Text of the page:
Contact Tammie Smallacombe on Adelaide (08) 8237 7329 or email <email@example.com>.
1380.0.55.002 New Issue. Perspectives on Regional Australia: Sources of Income, Experimental Estimates, 2000-01, Electronic delivery. Released 12/8/2005.
In Victoria during 2000–01, income from wages and salaries accounted for 71.2% of total personal income, followed by income from government cash benefits (10.4%), investment (9.2%) own unincorporated business (6.1%), and superannuation and annuity (2.4%).
Stonnington (C)(24.8%), Bayside (C)(20.2%) and Boroondara (C)(19.7%); all located within the inner Melbourne metropolitan area, had the highest proportion of income from investment of all Victorian LGAs. LGAs with the highest proportion of personal income from own unincorporated businesses were located in north-west Victoria: West Wimmera (S) (35.2%), Yarriambiack (S) (35.2%) and Buloke (S) (33.4%); with the greatest proportion of self-employed residents working in agriculture (eg. farmers). Queenscliffe (B)(9.7%), Bass Coast (S)(5.0%) and East Gippsland (S)(4.7%) had the highest proportion of income from superannuation and annuities: LGAs known as popular retirement destinations with older population profiles.
Contact Kirsten Hastwell on Adelaide (08) 8237 7369 or email <firstname.lastname@example.org>.
2011.0 Information Paper: Census of Population and Housing -- Proposed Products and Services, 2006. Released 6/9/2005.
While the content of the 2006 Census has been finalised, ABS is continuing its user consultation process associated with determining the suite of 2006 Census products and services. The Information Paper aims to:
The Information Paper can be viewed or downloaded from the ABS website <www.abs.gov.au>. Users are also encouraged to complete the associated on-line questionnaire. The questionnaire can be accessed via the home page box titled "2006 Census: Have your say...". Submissions close 11 November 2005.
Contact Kris Leggo on Canberra (02) 6252 5124 or email <email@example.com>.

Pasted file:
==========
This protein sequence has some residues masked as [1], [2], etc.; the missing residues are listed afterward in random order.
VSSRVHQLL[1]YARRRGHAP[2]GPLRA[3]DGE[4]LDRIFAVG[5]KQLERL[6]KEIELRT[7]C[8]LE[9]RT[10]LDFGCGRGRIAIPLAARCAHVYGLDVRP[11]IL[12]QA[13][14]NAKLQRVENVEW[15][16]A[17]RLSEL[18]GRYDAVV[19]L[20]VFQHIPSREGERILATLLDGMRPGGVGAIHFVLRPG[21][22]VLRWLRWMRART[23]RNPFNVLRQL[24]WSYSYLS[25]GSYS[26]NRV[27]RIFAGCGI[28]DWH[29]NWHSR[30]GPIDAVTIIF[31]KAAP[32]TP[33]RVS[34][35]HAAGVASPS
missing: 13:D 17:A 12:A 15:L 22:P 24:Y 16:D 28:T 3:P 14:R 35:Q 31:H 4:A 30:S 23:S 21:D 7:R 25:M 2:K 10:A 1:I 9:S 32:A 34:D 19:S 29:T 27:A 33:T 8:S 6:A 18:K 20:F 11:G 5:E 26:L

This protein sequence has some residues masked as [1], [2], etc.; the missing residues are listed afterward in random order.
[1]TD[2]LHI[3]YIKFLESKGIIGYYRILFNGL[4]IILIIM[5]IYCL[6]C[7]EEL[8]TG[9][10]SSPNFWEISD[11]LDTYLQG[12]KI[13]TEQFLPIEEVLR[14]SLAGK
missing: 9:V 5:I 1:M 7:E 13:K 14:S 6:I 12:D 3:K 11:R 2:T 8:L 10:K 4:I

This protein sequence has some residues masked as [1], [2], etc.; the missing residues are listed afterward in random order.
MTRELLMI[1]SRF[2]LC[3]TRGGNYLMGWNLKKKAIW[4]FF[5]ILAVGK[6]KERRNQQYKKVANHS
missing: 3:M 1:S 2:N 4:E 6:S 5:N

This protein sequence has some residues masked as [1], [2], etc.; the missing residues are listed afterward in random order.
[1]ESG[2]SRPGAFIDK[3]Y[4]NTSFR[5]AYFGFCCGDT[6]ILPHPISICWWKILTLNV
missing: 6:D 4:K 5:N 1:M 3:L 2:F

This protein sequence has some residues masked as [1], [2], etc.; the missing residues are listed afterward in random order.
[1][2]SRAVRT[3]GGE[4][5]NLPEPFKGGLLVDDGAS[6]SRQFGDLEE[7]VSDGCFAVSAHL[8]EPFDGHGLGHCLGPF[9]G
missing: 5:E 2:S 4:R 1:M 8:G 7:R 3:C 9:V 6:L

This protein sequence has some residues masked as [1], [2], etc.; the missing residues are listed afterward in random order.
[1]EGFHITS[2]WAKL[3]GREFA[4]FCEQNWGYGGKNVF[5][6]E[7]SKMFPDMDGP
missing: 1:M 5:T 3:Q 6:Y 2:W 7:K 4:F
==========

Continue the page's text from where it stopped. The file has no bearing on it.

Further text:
3101.0 Australian Demographic Statistics, March Quarter 2005. Released 22/9/2005.
Victoria' population for the March quarter 2005 was 5,012,700 persons, an increase of 58,400 (1.2%) on a year earlier. The 2004 Melbourne Statistical Division population was 3,600,080.
All states and territories recorded positive growth rates for the year ended 31 March 2005. The highest annual growth was recorded by Queensland (2.0%), followed by Western Australia (1.6%), the Northern Territory (1.3%), Victoria (1.2%), New South Wales (0.7%), Tasmania (0.6%) and South Australia (0.5%), and Australian Capital Territory (0.4%).
Interstate migration was the largest contributor (43.3%) to Queensland's population growth during the year ended 31 March 2005, with a gain of 33,300 persons. Net Interstate migration gains were also recorded for Western Australia (1,600 persons) and Tasmania (260 persons). New South Wales lost the largest number of persons through interstate migration (-26,900 persons), followed by South Australia (-3,900 persons), Victoria (-2,400 persons), Australian Capital Territory (-1,600) and Northern Territory (-320 persons).
Natural increase and net overseas migration contributed 52.2% and 47.8% respectively to Australia's total population growth in the year ended March 2005. Victoria gained 13,033 persons from net overseas migration during March quarter 2005. The publication contains multiple tables with state level data, including: infant death and mortality rates, deaths, births, fertility rates, experimental estimated & projected Indigenous population, and projected resident population.
Contact Rachael Hill on Canberra (02) 6252 6296 or email <firstname.lastname@example.org>.
3412.0 Migration, Australia, 2003-04. Released 20/9/05.